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Uncle Buck

Should the Cowboys TRADE Dak?

Should the Cowboys Trade Dak Prescott?  

78 members have voted

  1. 1. Should the Cowboys Trade Dak Prescott?

    • Yes! Trade him, improve other areas of the team and let MM develop a rookie.
    • No! He's a great quarterback and those are hard to find. Pay the man!


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I would treat Dak like Cousins. He’s stable but doesn’t elevate people. Dak on a rookie deal is an asset. Dak at 35m is heartburn.

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I didn't know state taxation was so different.

Dak staying in Texas instead of getting moved to NY or Cali is worth 10% more just on income taxes

can't believe he turned down 33M

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21 minutes ago, Ryan_W said:

I didn't know state taxation was so different.

Dak staying in Texas instead of getting moved to NY or Cali is worth 10% more just on income taxes

can't believe he turned down 33M

Don't players get taxed in the state/locale they play their games in?  So if Dak was playing against the Redskins at WSH, he'd be taxed the WSH state tax.  So while it is a benefit, it's not as big as 10%.

 

Edited by HTTRDynasty

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34 minutes ago, HTTRDynasty said:

Don't players get taxed in the state/locale they play their games in?  So if Dak was playing against the Redskins at WSH, he'd be taxed the WSH state tax.  So while it is a benefit, it's not as big as 10%.

 

No, the state income tax is paid based on where you live.  My understanding is that if you want to claim you live in a particular state, you have to physically spend more than half the year in that state.

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14 hours ago, pacman5252 said:

I would treat Dak like Cousins. He’s stable but doesn’t elevate people. Dak on a rookie deal is an asset. Dak at 35m is heartburn.

This is a problem the league needs to do something about because at least half of the teams in the league are in this situation with their QB.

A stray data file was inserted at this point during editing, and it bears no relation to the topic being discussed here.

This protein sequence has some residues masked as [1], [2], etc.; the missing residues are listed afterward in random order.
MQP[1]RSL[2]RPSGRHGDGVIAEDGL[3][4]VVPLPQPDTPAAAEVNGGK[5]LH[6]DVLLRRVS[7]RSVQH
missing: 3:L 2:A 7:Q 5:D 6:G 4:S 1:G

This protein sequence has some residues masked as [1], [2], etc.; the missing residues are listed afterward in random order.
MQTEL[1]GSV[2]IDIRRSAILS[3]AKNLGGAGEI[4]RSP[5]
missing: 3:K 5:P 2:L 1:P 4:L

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38 minutes ago, Uncle Buck said:

No, the state income tax is paid based on where you live.  My understanding is that if you want to claim you live in a particular state, you have to physically spend more than half the year in that state.

You sure?

Quote

 

It was mainly due to something in professional sports referred to as the “jock tax,” which means players have to pay the tax rate of the state they’re playing in on their salary for that game .

NFL players receive 16 checks over the course of the 166-day season. And each away-game check can be different, based on the income tax rate of the state they’re playing in.

For example, if the Jets play a game in Florida against the Miami Dolphins, the Jets players’ checks will be higher than if it were a home game, since Florida has no income tax and New York does. 

...

The jock tax originated in the late 1980s and early 1990s because of basketball superstar Michael Jordan, says Goldstein. Jordan was at the peak of his career and making a lot of money as a member of the Chicago Bulls, and the state of California said that since some of Jordan’s income was earned within its borders, the state should get a cut of it.

Even though the jock tax now applies to athletes in the major U.S. sports leagues — and is complex and could potentially cost them a lot of money at tax time — many players don’t know much about it.

In April, the NFL Players Association held a Personal Finance Camp to educate players on how to make their money last long after they stop playing. Armelia Rolle, who was attending for her son Antrel, a safety last season on the Chicago Bears, told MarketWatch that when one of the presenters asked how many players knew what the jock tax was, only three players raised their hands. “So that means no one has explained it to them. It’s astounding to me,” she said.

Not only do many players not know about the tax, but most young players have never had to file taxes. Goldstein recently gave a presentation to the incoming rookies on the Denver Broncos and asked how many players had ever filed a tax return. “Only one raised his hand. And now they have to file returns in every state they play games in,” he says.

With the jock tax, each team withholds federal and state income tax from its players’ game checks for all games, according to Goldstein. But overpayments — or underpayments — can still result, depending on which state the player lives in and how much his deductions amount to. 

...

Martin, who played four years of football at Columbia University, enters this season a member of the Jets. He will live in New Jersey, the state where the team plays its home games, so he hopes this year’s taxes will be less complicated. And he’s already taken a look at the upcoming schedule to see how certain games will impact his paycheck.

“I look forward to games in Florida,” Martin says. “Checks are a little heavier.”

 

https://www.marketwatch.com/story/the-jock-tax-and-why-a-professional-athletes-tax-form-can-be-as-big-as-a-bible-2016-07-27

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Just now, Uncle Buck said:

Nope.  I'm not an athlete, so there could very well be something that I didn't know about.  Based on this, it looks like there is. 

Got it.  By the way, I wasn't being sarcastic, just genuinely wasn't sure if the article was wrong or outdated.

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Just now, HTTRDynasty said:

Got it.  By the way, I wasn't being sarcastic, just genuinely wasn't sure if the article was wrong or outdated.

No problem.  It's probably correct.  I've owned a couple of businesses over the years so I had to learn a few things about taxes, but the jock tax didn't apply to me. 

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